Now if you find that there was an epidemic and that this girl got her paralytic polio from the wild virus as the defendant would let us view the evidence, because of the report of Dr. Nakano that there is probably a wild virus, then you have to say by your verdict she did not contract the paralytic polio as a result of having taken the defendant's vaccine.
Here the question whether there was an epidemic in Hidalgo County during the relevant period bore directly on an ultimate issue of fact. Did Anita Reyes contract polio from a wild virus strain or from the defendant's vaccine? In light of its importance, the trial judge submitted the "epidemic" issue to the jurors; they had heard the conflicting testimony. He defined "epidemic" in terms pertinent to determining the question of causation. He declined to use Wyeth's "epidemiological definition", a definition that might have confused the jurors. He did not abuse his discretion in doing so. The substance of the charge was correct, and the appellants were not entitled to an instruction in the specific terms they desired.
Wyeth objected to the trial court's failure to define the term "medically cognizable risk" used in Interrogatories Nos. 3 and 4 and its failure to charge the jury on the issue of "relative risk". Wyeth insists that a definition of "medically cognizable risk" was necessary to insure that the jury would realize that there had to exist some danger or risk from the vaccine in order to conclude that Wyeth had a duty to warn.
In explaining the interrogatories to the jury the court instructed:
Now if you find that she did get the polio from this vaccine and not from a wild virus, then I must ask you do you find from a preponderance of the evidence that on May 8, 1970, there was a medically cognizable risk that Anita Reyes might contract paralytic polio by taking trivalent oral vaccine. We have to view this as of May 8th, at that time. Did Wyeth know that this trivalent oral vaccine that they were selling to the State of Texas to immunize children was unavoidably dangerous — I mean unreasonably dangerous or unavoidably unsafe, and should they have advised the parents of Anita of this risk? Did they know that their product was unreasonably dangerous or unavoidably unsafe to be given in the southern tier of states between the months of April and November or March and November, I mean? Did they know that? And if they knew it or should have known it, did they give them warning, to the consumer? And in that connection I tell you that the law is that if you find that the product was unreasonably dangerous or unavoidably unsafe, and that such condition was known to the defendant, or in the exercise of reasonable care should have been known to the defendant, the law imposes upon them a duty to use reasonable methods to inform the consumer of the nature of the product so that the consumer may evaluate whether or not he should use the product and take the risk.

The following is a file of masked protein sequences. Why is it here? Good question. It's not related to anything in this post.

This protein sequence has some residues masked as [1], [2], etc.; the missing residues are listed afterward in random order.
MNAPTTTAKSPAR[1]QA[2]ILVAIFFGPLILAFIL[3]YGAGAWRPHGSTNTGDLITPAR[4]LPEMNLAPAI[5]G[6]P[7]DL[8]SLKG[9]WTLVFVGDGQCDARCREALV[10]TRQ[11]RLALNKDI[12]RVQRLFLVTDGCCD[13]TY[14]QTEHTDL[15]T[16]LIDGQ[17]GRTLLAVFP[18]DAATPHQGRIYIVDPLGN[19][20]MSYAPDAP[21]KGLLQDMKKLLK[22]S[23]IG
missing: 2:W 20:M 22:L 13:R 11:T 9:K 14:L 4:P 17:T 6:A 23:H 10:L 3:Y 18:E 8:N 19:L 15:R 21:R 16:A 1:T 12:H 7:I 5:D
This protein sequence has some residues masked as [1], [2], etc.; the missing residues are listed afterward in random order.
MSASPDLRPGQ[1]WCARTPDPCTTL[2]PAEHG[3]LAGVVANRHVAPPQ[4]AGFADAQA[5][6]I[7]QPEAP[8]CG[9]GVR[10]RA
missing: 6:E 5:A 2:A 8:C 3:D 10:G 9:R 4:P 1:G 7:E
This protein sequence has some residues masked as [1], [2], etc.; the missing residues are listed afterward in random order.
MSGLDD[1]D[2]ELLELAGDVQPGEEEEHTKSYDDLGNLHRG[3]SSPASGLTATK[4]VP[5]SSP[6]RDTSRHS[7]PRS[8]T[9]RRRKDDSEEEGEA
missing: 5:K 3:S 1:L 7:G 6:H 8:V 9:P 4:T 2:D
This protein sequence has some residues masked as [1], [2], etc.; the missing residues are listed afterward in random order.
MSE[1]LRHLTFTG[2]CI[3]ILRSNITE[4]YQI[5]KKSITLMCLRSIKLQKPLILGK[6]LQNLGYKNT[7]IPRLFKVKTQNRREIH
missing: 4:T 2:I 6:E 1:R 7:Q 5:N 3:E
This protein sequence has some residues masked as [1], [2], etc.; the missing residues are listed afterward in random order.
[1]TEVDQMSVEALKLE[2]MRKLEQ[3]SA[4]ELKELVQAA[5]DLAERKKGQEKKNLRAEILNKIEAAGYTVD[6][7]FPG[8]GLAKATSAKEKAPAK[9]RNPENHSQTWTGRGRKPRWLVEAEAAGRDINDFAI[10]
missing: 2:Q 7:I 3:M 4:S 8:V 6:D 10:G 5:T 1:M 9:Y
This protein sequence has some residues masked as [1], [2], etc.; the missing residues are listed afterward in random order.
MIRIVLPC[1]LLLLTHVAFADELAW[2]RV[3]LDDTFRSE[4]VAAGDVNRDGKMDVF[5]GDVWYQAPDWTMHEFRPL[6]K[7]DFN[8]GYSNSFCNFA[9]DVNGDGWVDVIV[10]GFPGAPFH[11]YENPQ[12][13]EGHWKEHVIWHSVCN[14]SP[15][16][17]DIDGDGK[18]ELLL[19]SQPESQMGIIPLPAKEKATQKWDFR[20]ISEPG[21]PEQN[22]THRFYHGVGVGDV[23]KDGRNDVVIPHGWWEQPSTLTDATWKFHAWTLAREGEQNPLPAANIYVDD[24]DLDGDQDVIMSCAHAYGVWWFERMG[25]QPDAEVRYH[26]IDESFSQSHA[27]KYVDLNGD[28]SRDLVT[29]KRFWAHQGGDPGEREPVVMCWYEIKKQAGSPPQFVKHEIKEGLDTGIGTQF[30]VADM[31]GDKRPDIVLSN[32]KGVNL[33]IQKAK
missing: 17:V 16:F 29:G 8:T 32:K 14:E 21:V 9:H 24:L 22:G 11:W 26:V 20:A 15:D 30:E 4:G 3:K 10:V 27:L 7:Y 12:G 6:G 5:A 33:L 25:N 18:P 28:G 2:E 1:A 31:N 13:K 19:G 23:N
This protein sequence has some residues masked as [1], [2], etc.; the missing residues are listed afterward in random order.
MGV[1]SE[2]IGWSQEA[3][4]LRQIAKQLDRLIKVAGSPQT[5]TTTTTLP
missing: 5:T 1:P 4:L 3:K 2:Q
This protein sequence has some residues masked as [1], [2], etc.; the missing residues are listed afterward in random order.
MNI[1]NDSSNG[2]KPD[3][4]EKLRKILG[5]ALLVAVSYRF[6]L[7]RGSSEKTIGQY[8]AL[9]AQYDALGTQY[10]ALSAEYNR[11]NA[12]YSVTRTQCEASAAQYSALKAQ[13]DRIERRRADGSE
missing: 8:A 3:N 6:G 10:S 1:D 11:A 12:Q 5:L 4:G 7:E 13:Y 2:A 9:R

The court later added:
Now they say, the way I understand it from their evidence here, that these people have failed to prove that this product was unreasonably dangerous or unavoidable unsafe, that the records show that the vaccine has worked in thousands and thousands of cases. On May 8th they didn't think there was any risk of any kind, then they had no duty — or could not find out if there was a risk — then they had no duty to warn because if I don't know of a risk how can I warn anybody? I have to know of a risk in order to have a duty to warn. So I either know about it or I should have known about it.
It appears to us that the challenged interrogatories were neither confusing nor misleading:
"INTERROGATORY NO. 3
"Do you find from a preponderance of the evidence that on May 8, 1970, there was a medically cognizable risk that Anita Reyes might contract paralytic polio by taking trivalent oral vaccine?
"The jury will answer `there was a risk' or `there was not a risk'."
"INTERROGATORY NO. 4
"Do you find from a preponderance of the evidence that there was a medically cognizable risk that Anita Reyes might contract paralytic polio by taking the vaccine after March 31st, and before November 1, 1970?
"The jury will answer `there was a risk' or `there was not a risk'."
The terms "medically cognizable risk" is self-defining, clear, and comprehensive to men of average intelligence; it need not be belabored in jury instructions. Use of these interrogatories did not prejudice Wyeth's presentation of its case.
Wyeth contends that the trial court should have instructed the jury to consider the "relative risk" of contracting polio from the vaccine as opposed to contraction from a natural source. This, Wyeth argues, would have presented the question more fairly than did the charge on "medically cognizable risk", for the jury would have weighed the probabilities that Anita Reyes was paralyzed by vaccine-induced rather than "wild" polio virus. Yet this is precisely the consideration invited by Interrogatories 3 and 4. The distinction, therefore, is verbalistic rather than substantial and to have refused to charge in the words Wyeth preferred constitutes no error.